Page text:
In West Bank, Pope Calls For Palestinian State Pope Benedict XVI continued his visit to the Mideast Wednesday, visiting the West Bank town of Bethlehem. There, he said he supported an independent Palestinian homeland and prayed for an end to the Israeli blockade of the Gaza Strip.
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In West Bank, Pope Calls For Palestinian State

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In West Bank, Pope Calls For Palestinian State

In West Bank, Pope Calls For Palestinian State

In West Bank, Pope Calls For Palestinian State

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Pope Benedict XVI continued his visit to the Mideast Wednesday, visiting the West Bank town of Bethlehem. There, he said he supported an independent Palestinian homeland and prayed for an end to the Israeli blockade of the Gaza Strip.

ROBERT SIEGEL, host:

Pope Benedict XVI visited the city of Bethlehem today in the West Bank. Until now, on his tour of the Middle East, the pope has tried to steer clear of controversy. But today was marked by his political statements. Here's NPR's Lourdes Garcia-Navarro.

LOURDES GARCIA-NAVARRO: The pontiff arrived in Bethlehem through the towering barrier made of concrete slabs that divides Israel from this West Bank city, a stark reminder of the ongoing conflict here. Pope Benedict began his tour by telling Palestinian President Mahmoud Abbas that he supports the creation of a Palestinian state. Even if at present the goal seems far from being realized, he said, I urge you and your people to keep alive the flame of hope.

It set the tone for the day. Far from shying away from the thorny issues of the Palestinian-Israeli conflict, the pope gave a series of political speeches.

Unidentified Man: (Chanting in foreign language)

GARCIA-NAVARRO: Thousands of Palestinian pilgrims greeted Pope Benedict in Manger Square, in front of the Church of the Nativity. They came from all over the West Bank, and Israel allowed a small delegation of a hundred of the Gaza Strip's Christians to attend the ceremony as well.

Unidentified Man: (Chanting in foreign language)

GARCIA-NAVARRO: On a stage festooned with flowers, the pope presided over the pomp of the Catholic liturgy. But even during this religious ceremony, he used the homily to address the situation in Gaza. Late last year, Israel launched an offensive there to stop rocket attacks targeting Israeli communities. Palestinians say at least 1,400 Palestinians were killed, and parts of Gaza were left in ruins. Since the end of the offensive, Israel has blocked reconstruction materials from entering the territory.

Pope BENEDICT XVI: Please, be assured of (unintelligible), were for building which now lies ahead (unintelligible). This embargo will soon be lifted.

GARCIA-NAVARRO: Elias Ouda(ph) is a 17-year-old Palestinian Christian high school student who attended the mass. He says he wants the pope to focus on the ills of the Israeli occupation.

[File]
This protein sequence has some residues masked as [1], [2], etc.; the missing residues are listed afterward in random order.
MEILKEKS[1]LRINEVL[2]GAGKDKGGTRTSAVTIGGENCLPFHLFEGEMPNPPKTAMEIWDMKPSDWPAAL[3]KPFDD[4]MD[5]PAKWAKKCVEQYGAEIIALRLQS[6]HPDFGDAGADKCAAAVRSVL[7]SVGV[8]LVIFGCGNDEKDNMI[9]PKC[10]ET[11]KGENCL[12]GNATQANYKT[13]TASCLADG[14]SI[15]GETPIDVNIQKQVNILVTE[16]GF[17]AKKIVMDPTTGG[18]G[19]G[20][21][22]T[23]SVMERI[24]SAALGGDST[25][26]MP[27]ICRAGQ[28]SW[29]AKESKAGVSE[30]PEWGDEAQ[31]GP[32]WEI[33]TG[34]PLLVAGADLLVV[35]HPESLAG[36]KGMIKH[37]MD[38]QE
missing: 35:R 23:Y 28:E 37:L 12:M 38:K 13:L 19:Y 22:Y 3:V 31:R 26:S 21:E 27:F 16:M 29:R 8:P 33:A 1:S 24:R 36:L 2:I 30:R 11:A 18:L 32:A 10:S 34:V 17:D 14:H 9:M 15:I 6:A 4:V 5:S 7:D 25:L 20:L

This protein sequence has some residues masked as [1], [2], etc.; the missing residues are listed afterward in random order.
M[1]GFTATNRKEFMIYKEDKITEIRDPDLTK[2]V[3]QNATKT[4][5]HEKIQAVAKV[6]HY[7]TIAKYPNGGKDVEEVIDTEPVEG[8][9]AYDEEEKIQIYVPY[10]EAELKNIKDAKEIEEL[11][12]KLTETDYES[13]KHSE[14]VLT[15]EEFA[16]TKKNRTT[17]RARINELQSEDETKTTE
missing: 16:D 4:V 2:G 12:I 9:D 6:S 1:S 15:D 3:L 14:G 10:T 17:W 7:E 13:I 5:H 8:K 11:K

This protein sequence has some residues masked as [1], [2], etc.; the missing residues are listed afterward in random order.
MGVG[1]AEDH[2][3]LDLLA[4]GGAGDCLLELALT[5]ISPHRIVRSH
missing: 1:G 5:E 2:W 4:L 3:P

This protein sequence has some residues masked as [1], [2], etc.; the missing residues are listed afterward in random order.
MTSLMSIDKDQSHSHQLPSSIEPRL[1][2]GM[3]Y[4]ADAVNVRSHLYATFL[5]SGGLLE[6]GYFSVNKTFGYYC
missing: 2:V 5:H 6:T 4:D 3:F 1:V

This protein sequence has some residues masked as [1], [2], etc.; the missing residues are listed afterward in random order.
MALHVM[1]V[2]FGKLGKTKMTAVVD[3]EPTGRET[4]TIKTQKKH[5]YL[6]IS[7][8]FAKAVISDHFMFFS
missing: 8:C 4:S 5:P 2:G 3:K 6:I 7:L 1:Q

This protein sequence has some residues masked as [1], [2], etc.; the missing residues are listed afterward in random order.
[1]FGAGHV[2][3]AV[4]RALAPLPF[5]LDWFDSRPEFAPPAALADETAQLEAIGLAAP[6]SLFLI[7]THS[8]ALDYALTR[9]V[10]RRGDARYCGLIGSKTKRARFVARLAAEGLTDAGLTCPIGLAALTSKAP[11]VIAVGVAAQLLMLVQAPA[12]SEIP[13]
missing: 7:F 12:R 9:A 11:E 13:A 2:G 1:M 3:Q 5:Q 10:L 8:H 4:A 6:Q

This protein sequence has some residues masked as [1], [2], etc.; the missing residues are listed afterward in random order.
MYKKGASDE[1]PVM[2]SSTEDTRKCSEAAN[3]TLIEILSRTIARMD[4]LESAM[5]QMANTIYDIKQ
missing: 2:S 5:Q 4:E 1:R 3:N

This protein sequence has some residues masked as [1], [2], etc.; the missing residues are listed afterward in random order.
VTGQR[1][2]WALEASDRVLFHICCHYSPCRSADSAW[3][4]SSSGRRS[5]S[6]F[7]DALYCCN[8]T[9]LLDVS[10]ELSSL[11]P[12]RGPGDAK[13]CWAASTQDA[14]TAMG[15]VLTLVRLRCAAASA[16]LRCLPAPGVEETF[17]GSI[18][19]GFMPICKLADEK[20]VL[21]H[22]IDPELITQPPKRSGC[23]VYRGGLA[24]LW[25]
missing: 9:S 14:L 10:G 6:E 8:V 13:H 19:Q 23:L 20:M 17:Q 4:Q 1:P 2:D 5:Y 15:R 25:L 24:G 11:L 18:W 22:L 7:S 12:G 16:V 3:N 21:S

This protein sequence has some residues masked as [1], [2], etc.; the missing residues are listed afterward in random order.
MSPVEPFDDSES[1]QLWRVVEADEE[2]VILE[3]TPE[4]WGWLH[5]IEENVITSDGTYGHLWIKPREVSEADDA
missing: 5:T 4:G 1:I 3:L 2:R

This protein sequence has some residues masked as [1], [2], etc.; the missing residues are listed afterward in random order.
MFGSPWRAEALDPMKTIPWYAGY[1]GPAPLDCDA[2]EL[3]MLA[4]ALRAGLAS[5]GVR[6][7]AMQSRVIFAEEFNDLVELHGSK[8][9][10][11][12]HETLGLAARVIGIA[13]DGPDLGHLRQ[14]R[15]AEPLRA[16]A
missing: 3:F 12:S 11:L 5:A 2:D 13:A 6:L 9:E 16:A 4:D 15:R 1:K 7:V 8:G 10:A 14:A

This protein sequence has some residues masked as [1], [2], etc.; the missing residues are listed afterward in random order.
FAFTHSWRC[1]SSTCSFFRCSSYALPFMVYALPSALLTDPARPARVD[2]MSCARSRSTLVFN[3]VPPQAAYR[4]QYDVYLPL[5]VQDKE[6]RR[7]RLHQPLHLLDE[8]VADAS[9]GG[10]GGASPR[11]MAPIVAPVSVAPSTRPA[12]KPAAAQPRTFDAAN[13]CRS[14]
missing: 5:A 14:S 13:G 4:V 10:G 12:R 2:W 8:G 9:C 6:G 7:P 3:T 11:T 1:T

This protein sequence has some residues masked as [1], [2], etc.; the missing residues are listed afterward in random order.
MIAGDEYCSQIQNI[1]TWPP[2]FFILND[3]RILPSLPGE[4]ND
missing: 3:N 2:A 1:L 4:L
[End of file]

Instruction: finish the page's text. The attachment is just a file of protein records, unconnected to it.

Mr. ELIAS OUDA (Student): I'm Palestinian, but I'm Christian. He should do something for all Palestinians here. We are in serious situation, here.

GARCIA-NAVARRO: The most politically charged event came in the late afternoon. In the courtyard of a U.N.-funded school in Bethlehem's Aida Refugee Camp, the pope was treated to speeches, poems and even a dance number highlighting the Israeli occupation.

(Soundbite of music)

GARCIA-NAVARRO: Palestinian officials deliberately chose Aida Refugee Camp to host the pope. Israel's barrier flanks the area, and it provided a stark visual backdrop for the pope's address. He said the barrier is a symbol of the stalemate the Israelis and Palestinians have reached.

Pope BENEDICT XVI: In a world where more and more borders are being opened up to trade, to travel, to (unintelligible) of peoples, to (unintelligible) exchanges, it is tragic to see wall still being erected.

GARCIA-NAVARRO: In his final speech of the day, he went further. I have seen, he said, the wall that intrudes into your territories separating neighbors and dividing families. Although walls can be easily built, he continued, we all know they do not last forever. They can be taken down.

Almost every word the pope has uttered on this trip has been scrutinized. Many Israelis felt his speech at the Holocaust Memorial Yad Vashem did not go far enough in repudiating the murder of six million Jews by the Nazis. The pope is a German, and was once a member of the Hitler youth movement. It remains to be seen whether or not Palestinians will feel the pope addressed their concerns during his visit. At the Aida Refugee Camp, though, Shiadi al-Bermi said he felt satisfied.

Mr. SHIADI AL-BERMI: (Foreign language spoken)

GARCIA-NAVARRO: I think we succeeded in showing the pope the painful picture, he says. I think he understood our situation of imprisonment and suffering. But he says I don't think there's much the pope can do about it.

Lourdes Garcia-Navarro, NPR News, Bethlehem.

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